This morning, the office of House Speaker Paul Ryan released a blueprint for tax reform that would overhaul major components of the U.S. tax code and lower taxes for households and businesses. The key details of the plan...
- Map: Spirits Excise Tax Rates by State, 2014
Map: Spirits Excise Tax Rates by State, 2014
When comparing per gallon taxes on alcohol, spirits taxes are by far the highest (followed by wine and beer). Spirits are taxed the highest in Washington at $35.22 per gallon. Next in line are Oregon ($22.73), Virginia ($19.19), Alabama ($18.23), and Alaska ($12.80). Least-taxed states are Wyoming and New Hampshire, which have no spirits excise taxes (note that these are states in which the government controls all sales, and spirits may be subject to ad valorem mark-up and excise taxes). These are followed by West Virginia ($1.87), Missouri ($2.00), Colorado ($2.28), and Texas ($2.40). To see where your state falls, see the map below.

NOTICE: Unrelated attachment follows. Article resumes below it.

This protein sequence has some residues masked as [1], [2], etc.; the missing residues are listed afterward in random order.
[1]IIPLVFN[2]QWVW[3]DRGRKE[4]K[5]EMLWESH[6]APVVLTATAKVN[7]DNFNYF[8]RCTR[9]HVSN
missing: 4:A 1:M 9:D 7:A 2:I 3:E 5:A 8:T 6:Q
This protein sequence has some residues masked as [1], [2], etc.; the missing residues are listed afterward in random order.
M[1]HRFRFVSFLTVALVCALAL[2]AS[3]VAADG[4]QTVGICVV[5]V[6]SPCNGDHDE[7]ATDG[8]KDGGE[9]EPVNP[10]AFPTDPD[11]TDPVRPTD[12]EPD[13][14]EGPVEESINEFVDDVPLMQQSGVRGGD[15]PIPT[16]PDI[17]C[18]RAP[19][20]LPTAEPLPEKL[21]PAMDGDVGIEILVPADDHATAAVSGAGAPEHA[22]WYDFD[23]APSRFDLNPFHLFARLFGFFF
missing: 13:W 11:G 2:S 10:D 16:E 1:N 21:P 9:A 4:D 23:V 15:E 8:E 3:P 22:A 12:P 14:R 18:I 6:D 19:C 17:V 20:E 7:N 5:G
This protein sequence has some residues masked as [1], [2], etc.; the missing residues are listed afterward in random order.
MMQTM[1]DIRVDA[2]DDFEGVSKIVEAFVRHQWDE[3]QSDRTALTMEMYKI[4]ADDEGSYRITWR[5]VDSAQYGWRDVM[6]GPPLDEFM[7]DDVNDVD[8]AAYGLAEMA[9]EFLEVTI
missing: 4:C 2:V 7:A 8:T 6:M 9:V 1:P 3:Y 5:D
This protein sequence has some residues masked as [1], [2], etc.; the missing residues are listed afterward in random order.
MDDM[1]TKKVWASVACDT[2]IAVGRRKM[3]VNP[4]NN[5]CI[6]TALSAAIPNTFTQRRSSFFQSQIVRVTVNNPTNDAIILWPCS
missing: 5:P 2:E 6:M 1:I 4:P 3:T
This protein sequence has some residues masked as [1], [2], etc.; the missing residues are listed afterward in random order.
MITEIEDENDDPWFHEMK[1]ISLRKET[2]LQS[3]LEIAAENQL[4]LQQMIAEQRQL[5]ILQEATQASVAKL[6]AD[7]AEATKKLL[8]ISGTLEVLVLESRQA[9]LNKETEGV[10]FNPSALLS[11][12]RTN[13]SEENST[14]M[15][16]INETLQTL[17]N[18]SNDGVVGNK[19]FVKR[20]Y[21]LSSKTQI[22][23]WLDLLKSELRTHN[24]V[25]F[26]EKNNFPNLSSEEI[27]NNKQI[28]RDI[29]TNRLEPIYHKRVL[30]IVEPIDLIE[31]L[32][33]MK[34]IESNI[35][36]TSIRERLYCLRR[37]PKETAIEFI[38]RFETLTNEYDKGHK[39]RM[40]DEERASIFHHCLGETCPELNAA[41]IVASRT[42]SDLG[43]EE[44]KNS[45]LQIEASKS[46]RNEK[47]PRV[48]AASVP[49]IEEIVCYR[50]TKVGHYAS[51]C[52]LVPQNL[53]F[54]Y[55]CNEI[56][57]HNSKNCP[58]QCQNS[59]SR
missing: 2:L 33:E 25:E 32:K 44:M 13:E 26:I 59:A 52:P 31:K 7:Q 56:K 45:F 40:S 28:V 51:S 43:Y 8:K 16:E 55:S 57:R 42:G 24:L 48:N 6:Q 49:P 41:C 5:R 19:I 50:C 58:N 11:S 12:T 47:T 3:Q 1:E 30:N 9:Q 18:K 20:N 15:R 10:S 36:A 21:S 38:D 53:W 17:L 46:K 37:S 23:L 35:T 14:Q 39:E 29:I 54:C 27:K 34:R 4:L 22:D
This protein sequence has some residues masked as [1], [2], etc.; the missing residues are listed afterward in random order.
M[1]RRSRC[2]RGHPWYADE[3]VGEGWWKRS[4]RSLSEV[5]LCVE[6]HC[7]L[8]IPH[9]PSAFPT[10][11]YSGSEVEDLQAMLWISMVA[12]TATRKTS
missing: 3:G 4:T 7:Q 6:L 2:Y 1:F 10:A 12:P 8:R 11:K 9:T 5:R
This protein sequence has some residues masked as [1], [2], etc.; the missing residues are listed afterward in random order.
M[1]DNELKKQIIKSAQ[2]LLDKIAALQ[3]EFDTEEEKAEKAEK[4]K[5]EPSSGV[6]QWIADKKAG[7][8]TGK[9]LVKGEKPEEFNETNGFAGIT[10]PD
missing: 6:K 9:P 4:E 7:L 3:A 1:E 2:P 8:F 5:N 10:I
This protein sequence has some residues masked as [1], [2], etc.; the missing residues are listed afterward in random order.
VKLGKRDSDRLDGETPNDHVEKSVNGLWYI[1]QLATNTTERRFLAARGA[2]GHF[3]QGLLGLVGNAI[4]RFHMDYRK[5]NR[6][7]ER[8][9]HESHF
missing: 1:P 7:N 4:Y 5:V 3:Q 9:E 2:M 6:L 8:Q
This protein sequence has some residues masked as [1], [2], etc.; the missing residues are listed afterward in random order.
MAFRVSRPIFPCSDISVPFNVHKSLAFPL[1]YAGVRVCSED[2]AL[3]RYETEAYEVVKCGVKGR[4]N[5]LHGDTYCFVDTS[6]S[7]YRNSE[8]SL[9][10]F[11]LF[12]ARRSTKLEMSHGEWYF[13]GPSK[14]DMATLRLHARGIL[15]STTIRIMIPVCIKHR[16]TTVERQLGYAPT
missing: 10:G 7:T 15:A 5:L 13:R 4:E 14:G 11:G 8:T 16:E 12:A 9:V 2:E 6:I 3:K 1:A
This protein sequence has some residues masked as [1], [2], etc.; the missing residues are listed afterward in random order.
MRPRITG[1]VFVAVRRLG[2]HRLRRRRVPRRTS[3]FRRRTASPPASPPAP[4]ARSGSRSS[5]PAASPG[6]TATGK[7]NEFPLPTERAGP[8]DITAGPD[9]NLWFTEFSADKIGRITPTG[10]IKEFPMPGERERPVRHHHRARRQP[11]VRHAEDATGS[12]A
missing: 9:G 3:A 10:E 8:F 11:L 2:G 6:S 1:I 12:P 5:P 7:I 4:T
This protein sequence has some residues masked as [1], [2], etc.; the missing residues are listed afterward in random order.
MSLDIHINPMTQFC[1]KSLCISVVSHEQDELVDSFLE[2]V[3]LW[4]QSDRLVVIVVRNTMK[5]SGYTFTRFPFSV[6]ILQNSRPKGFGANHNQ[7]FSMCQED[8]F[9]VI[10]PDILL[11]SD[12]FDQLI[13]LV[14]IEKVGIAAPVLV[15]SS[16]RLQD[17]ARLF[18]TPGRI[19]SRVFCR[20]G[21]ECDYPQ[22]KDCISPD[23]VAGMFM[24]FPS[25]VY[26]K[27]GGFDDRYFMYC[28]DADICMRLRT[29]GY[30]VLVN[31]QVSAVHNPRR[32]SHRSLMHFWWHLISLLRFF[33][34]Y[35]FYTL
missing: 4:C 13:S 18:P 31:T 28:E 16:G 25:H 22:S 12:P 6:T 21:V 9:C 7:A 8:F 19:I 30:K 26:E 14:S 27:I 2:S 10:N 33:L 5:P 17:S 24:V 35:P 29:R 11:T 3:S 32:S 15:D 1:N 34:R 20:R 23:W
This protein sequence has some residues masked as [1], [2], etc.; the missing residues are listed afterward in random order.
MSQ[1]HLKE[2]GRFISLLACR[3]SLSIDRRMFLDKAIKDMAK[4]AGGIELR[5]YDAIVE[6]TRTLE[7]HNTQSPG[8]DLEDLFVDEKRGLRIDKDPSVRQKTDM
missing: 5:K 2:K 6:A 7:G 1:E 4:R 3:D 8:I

There isn’t much consistency on how state and local governments tax spirits. This rate can include fixed-rate per volume taxes; wholesale taxes that are usually a percentage of the value of the product; distributor taxes (usually structured as license fees but are usually a percentage of revenues); retail taxes, in which retailers owe an extra percentage of revenues; case or bottle fees (which can vary based on size of container); and additional sales taxes (note that this measure does not include general sales tax, only those in excess of the general rate).
(Click on the map to enlarge it. View previous maps here.)
(All maps and other graphics may be published and reposted with credit to the Tax Foundation.)
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